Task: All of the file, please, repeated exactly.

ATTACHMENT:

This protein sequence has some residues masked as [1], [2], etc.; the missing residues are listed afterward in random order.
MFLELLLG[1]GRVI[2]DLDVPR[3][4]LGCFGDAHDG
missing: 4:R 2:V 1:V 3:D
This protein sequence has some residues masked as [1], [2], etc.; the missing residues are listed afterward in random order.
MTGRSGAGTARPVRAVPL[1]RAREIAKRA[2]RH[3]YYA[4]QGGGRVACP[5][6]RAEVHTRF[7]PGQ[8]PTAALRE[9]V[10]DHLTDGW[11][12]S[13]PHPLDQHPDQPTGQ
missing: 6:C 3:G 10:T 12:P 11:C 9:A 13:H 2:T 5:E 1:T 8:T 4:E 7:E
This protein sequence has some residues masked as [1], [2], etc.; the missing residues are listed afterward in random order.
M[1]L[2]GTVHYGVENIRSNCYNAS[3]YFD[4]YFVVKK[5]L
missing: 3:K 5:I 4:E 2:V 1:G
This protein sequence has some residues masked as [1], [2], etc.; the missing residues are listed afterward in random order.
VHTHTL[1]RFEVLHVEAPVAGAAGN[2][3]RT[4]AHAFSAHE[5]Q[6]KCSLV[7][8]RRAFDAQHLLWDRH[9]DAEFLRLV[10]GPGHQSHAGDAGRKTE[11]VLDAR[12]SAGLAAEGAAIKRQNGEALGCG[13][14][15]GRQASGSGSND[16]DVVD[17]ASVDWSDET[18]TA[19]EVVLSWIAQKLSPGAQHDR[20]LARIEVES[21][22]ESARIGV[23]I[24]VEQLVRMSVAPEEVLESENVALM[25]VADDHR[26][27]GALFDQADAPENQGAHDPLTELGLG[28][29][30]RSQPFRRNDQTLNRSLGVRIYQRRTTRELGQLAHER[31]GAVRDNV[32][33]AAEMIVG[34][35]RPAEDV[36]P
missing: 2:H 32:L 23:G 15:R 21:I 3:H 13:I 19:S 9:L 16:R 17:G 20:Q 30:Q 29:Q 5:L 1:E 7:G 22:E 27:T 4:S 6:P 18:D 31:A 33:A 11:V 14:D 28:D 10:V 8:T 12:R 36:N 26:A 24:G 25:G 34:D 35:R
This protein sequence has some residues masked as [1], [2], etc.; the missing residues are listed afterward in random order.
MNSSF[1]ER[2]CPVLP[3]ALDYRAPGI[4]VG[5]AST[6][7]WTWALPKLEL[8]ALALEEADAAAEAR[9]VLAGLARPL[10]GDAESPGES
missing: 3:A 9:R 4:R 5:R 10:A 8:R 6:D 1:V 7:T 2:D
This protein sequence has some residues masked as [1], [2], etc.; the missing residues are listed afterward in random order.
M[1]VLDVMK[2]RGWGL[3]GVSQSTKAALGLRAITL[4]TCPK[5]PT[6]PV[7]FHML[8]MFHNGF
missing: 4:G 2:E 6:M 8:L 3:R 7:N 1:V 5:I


This protein sequence has some residues masked as [1], [2], etc.; the missing residues are listed afterward in random order.
MFLELLLG[1]GRVI[2]DLDVPR[3][4]LGCFGDAHDG
missing: 4:R 2:V 1:V 3:D
This protein sequence has some residues masked as [1], [2], etc.; the missing residues are listed afterward in random order.
MTGRSGAGTARPVRAVPL[1]RAREIAKRA[2]RH[3]YYA[4]QGGGRVACP[5][6]RAEVHTRF[7]PGQ[8]PTAALRE[9]V[10]DHLTDGW[11][12]S[13]PHPLDQHPDQPTGQ
missing: 6:C 3:G 10:T 12:P 11:C 9:A 13:H 2:T 5:E 1:T 8:T 4:E 7:E
This protein sequence has some residues masked as [1], [2], etc.; the missing residues are listed afterward in random order.
M[1]L[2]GTVHYGVENIRSNCYNAS[3]YFD[4]YFVVKK[5]L
missing: 3:K 5:I 4:E 2:V 1:G
This protein sequence has some residues masked as [1], [2], etc.; the missing residues are listed afterward in random order.
VHTHTL[1]RFEVLHVEAPVAGAAGN[2][3]RT[4]AHAFSAHE[5]Q[6]KCSLV[7][8]RRAFDAQHLLWDRH[9]DAEFLRLV[10]GPGHQSHAGDAGRKTE[11]VLDAR[12]SAGLAAEGAAIKRQNGEALGCG[13][14][15]GRQASGSGSND[16]DVVD[17]ASVDWSDET[18]TA[19]EVVLSWIAQKLSPGAQHDR[20]LARIEVES[21][22]ESARIGV[23]I[24]VEQLVRMSVAPEEVLESENVALM[25]VADDHR[26][27]GALFDQADAPENQGAHDPLTELGLG[28][29][30]RSQPFRRNDQTLNRSLGVRIYQRRTTRELGQLAHER[31]GAVRDNV[32][33]AAEMIVG[34][35]RPAEDV[36]P
missing: 2:H 32:L 23:G 15:R 21:I 3:H 13:I 19:S 9:L 16:R 17:G 20:Q 30:Q 29:Q 5:L 1:E 7:G 22:E 27:T 4:S 6:P 18:D 31:A 33:A 11:V 14:D 28:D 10:V 8:T 12:R 36:N 26:A 24:G 25:G 34:D 35:R
This protein sequence has some residues masked as [1], [2], etc.; the missing residues are listed afterward in random order.
MNSSF[1]ER[2]CPVLP[3]ALDYRAPGI[4]VG[5]AST[6][7]WTWALPKLEL[8]ALALEEADAAAEAR[9]VLAGLARPL[10]GDAESPGES
missing: 3:A 9:R 4:R 5:R 10:A 8:R 6:D 1:V 7:T 2:D
This protein sequence has some residues masked as [1], [2], etc.; the missing residues are listed afterward in random order.
M[1]VLDVMK[2]RGWGL[3]GVSQSTKAALGLRAITL[4]TCPK[5]PT[6]PV[7]FHML[8]MFHNGF
missing: 4:G 2:E 6:M 8:L 3:R 7:N 1:V 5:I